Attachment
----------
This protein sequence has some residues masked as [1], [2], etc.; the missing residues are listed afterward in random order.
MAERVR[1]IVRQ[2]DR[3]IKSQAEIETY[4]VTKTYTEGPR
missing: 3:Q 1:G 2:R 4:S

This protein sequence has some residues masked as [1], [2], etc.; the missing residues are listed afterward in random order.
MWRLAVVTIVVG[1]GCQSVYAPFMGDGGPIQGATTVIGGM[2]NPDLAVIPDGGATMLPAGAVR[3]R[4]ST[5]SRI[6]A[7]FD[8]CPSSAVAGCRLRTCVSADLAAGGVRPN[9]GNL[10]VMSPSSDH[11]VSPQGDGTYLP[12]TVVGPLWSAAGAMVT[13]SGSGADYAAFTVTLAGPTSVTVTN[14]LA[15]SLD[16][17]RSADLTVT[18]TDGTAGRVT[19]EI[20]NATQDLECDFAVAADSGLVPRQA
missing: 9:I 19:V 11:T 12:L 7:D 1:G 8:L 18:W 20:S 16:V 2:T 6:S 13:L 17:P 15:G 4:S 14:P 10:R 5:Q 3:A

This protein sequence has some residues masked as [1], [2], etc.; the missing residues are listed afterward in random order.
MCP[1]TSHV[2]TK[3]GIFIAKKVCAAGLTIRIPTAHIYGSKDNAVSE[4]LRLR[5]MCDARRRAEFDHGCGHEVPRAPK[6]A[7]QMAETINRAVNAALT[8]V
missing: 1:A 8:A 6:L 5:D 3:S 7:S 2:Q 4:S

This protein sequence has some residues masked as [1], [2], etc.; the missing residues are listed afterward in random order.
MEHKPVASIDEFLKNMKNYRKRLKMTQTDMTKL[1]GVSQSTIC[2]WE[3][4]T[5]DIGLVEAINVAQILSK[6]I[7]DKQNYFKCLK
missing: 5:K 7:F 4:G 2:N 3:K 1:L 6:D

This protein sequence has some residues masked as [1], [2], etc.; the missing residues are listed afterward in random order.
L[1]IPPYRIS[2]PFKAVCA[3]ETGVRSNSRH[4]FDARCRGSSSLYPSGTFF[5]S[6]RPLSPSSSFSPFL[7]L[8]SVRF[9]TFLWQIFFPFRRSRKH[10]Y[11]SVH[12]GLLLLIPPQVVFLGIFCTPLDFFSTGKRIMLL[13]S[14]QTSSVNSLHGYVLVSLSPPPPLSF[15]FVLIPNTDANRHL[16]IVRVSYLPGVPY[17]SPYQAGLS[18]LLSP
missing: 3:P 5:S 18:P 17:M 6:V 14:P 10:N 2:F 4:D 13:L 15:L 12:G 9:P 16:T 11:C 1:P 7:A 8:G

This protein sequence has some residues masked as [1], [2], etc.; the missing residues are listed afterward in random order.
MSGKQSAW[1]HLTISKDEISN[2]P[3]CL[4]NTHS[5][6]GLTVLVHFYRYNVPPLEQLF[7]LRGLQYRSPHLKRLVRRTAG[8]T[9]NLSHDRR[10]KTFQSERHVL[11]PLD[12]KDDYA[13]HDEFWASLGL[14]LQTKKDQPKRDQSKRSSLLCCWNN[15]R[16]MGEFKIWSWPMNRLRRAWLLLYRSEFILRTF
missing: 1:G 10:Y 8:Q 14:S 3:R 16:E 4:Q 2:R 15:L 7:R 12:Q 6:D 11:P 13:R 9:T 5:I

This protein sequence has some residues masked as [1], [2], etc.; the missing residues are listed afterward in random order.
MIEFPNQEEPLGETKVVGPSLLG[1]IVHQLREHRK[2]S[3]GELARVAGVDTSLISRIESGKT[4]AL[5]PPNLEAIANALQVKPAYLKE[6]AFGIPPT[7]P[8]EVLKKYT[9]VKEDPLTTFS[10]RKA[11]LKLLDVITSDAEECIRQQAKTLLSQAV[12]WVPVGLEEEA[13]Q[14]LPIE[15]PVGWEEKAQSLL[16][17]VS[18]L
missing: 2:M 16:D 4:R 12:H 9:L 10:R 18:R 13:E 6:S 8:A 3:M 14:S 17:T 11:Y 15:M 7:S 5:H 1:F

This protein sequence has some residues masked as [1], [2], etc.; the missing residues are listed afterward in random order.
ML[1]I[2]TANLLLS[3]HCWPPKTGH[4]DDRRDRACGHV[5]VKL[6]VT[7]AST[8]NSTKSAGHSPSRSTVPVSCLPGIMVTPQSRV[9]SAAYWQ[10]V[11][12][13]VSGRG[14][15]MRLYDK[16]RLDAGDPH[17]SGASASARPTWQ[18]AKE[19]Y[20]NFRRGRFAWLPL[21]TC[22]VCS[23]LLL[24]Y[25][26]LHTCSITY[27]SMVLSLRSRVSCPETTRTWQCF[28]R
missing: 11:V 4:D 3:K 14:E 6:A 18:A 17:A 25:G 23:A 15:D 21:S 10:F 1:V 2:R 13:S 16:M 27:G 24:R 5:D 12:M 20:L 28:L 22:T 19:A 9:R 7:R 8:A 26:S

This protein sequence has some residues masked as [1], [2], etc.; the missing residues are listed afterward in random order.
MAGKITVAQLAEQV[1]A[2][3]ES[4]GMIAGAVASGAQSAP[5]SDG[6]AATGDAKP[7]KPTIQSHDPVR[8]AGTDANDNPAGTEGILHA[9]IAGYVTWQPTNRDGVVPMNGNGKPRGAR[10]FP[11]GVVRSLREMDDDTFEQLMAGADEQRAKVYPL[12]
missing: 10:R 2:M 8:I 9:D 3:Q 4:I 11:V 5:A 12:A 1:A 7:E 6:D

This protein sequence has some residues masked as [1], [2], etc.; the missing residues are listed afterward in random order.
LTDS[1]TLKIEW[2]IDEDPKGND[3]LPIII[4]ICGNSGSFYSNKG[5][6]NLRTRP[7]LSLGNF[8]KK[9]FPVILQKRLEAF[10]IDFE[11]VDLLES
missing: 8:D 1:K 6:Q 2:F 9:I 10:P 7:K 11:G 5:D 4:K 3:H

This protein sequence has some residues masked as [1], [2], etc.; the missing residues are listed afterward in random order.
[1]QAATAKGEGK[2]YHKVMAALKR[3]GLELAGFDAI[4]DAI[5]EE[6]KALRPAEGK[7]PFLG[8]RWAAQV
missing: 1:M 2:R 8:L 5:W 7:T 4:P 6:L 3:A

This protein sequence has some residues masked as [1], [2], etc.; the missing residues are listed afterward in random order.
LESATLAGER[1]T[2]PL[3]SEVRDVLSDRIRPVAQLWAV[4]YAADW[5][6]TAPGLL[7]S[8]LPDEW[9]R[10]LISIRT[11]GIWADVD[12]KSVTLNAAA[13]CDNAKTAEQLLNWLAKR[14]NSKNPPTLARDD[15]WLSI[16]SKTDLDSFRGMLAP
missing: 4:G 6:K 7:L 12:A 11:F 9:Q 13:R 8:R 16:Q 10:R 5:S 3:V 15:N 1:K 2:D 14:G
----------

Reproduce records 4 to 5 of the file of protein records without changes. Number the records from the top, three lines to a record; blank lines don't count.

This protein sequence has some residues masked as [1], [2], etc.; the missing residues are listed afterward in random order.
MEHKPVASIDEFLKNMKNYRKRLKMTQTDMTKL[1]GVSQSTIC[2]WE[3][4]T[5]DIGLVEAINVAQILSK[6]I[7]DKQNYFKCLK
missing: 5:K 7:F 4:G 2:N 3:K 1:L 6:D

This protein sequence has some residues masked as [1], [2], etc.; the missing residues are listed afterward in random order.
L[1]IPPYRIS[2]PFKAVCA[3]ETGVRSNSRH[4]FDARCRGSSSLYPSGTFF[5]S[6]RPLSPSSSFSPFL[7]L[8]SVRF[9]TFLWQIFFPFRRSRKH[10]Y[11]SVH[12]GLLLLIPPQVVFLGIFCTPLDFFSTGKRIMLL[13]S[14]QTSSVNSLHGYVLVSLSPPPPLSF[15]FVLIPNTDANRHL[16]IVRVSYLPGVPY[17]SPYQAGLS[18]LLSP
missing: 3:P 5:S 18:P 17:M 6:V 14:P 10:N 2:F 4:D 13:L 15:L 12:G 9:P 16:T 11:C 1:P 7:A 8:G